That, apparently, was a flying car, or perhaps a prototype of another sort of aircraft under development by a mysterious startup called Zee.Aero...one of two reportedly funded by Google co-founder Larry Page to develop revolutionary forms of transportation... A Zee.Aero spokeswoman said the firm is "currently not discussing (its) plans publicly." However, a Zee.Aero patent issued in 2013 describes in some detail an aircraft capable of the hovering seen by people working at the airport. And the drawings showcase a vision of the future in which flying cars park in lots just like their terrestrial, less-evolved cousins.
Page has invested $100 million in Zee.Aero, which appears to have hired more than 100 aerospace engineers. But the article reports that apparently, in the small town where it's headquartered, "the first rule about Zee.Aero is you don't talk about Zee.Aero."
The deal reflects "big changes in consumption of video particularly among millennials," according to one former FCC commissioner, and the article also reports that the deal "will face serious opposition." Massachusetts Democrat Edward Markey warned "we need more competition, not more consolidation... Less competition has historically resulted in fewer choices and higher prices for consumers..." And in a Saturday speech, Donald Trump called it " an example of the power structure I'm fighting...too much concentration of power in the hands of too few."
"The punchline is that Amazon's twice as big as people give them credit for, because there's this iceberg under the surface, but you only see the tip," said Scot Wingo, executive chairman of Channel Advisor, an e-commerce software company that works with thousands of online sellers. When third-party sales are taken into account, Amazon's share of what U.S. shoppers spend online could be as high as $125 billion yearly...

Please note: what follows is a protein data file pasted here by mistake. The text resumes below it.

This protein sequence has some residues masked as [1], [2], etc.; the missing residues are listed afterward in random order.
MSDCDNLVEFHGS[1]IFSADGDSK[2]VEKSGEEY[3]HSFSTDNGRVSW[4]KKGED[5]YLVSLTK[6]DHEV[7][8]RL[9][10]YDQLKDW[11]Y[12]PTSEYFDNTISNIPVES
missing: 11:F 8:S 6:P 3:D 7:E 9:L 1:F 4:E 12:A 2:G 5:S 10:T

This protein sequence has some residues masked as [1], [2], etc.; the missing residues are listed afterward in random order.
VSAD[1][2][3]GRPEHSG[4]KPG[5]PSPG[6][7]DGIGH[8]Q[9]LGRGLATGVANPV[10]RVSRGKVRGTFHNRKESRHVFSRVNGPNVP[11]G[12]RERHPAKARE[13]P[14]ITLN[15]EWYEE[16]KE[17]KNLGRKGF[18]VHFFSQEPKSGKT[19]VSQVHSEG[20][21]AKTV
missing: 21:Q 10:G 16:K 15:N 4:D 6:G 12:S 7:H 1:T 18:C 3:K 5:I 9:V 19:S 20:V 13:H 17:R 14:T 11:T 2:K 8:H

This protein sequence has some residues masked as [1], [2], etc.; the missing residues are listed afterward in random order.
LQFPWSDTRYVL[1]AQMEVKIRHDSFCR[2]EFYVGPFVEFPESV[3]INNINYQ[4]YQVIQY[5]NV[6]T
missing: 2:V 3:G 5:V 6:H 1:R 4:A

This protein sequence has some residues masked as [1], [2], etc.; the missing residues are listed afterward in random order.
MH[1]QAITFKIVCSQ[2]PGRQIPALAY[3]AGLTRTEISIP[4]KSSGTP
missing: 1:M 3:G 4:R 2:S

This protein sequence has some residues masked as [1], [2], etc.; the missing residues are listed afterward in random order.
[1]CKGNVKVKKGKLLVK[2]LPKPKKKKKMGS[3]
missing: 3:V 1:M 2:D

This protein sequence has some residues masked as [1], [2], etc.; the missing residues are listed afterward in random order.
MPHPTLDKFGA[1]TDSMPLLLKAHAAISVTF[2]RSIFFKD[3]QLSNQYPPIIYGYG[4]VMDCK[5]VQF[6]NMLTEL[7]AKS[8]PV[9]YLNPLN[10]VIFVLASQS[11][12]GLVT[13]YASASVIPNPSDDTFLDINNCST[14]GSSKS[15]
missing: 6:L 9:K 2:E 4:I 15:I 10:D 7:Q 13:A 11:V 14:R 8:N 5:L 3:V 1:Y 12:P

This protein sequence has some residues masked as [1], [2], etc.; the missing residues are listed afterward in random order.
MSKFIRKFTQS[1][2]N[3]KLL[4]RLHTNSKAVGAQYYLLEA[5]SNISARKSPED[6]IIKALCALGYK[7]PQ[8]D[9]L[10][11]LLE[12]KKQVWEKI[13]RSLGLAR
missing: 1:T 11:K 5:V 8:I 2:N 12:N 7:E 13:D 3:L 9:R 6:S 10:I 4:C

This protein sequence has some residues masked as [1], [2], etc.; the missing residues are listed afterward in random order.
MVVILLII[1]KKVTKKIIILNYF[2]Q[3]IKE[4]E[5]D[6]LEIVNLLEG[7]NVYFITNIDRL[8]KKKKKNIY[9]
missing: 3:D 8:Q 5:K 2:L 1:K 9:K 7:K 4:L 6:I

Amazon's share will grow even larger when they can offer two-hour deliveries, warns one analyst, while another puts it more succinctly. "Amazon's just going to slowly grab more and more of your wallet."
"I was frankly a bit shocked," said Andrew Crocker, a staff attorney at the Electronic Frontier Foundation, when he learned about the scope of search warrant. "As far as I know, this warrant application was unprecedented"... He also described requiring phones to be unlocked via fingerprint, which does not technically count as handing over a self-incriminating password, as a "clever end-run" around constitutional rights.
As a 'good' journalist, I know that I'm supposed to cheer on the availability of information... But it's difficult to argue that these discoveries were unearthed by reporters for the sake of public good...
He's sympathetic to the idea that minutiae from campaigns lets journalists "examine the failings of 'business as usual'," but "it would be so much nicer if some disgruntled colleague of Podesta's was providing information to reporters, rather than Vladimir Putin using them as stooges to undermine our democracy." He ultimately asks, "is it moral to amplify anything that's already exposed on the internet, even if the exposers are lawbreakers with an agenda?"
The company's previous product was a smart gun which only fired when it was within 10 inches of radio waves emanating from its owner's watch, but they had trouble attracting buyers. Armatix now also hopes to interest shooting ranges in a gun which only fires when its built-in RFID system recognizes that it's pointing at a shooting target.
But the Buffalo News suggests the deal is really "aimed squarely at skeptical shareholders" who may be leary of a proposed merger between Tesla and SolarCity," which one analyst calculates will require nearly $6 billion in extra capital. Panasonic could help shoulder the costs of the Buffalo factory, while also putting a more experienced manufacturer in charge of producing high-efficiency solar modules.
The Stack reports some shareholders have actually filed a lawsuit against the merger.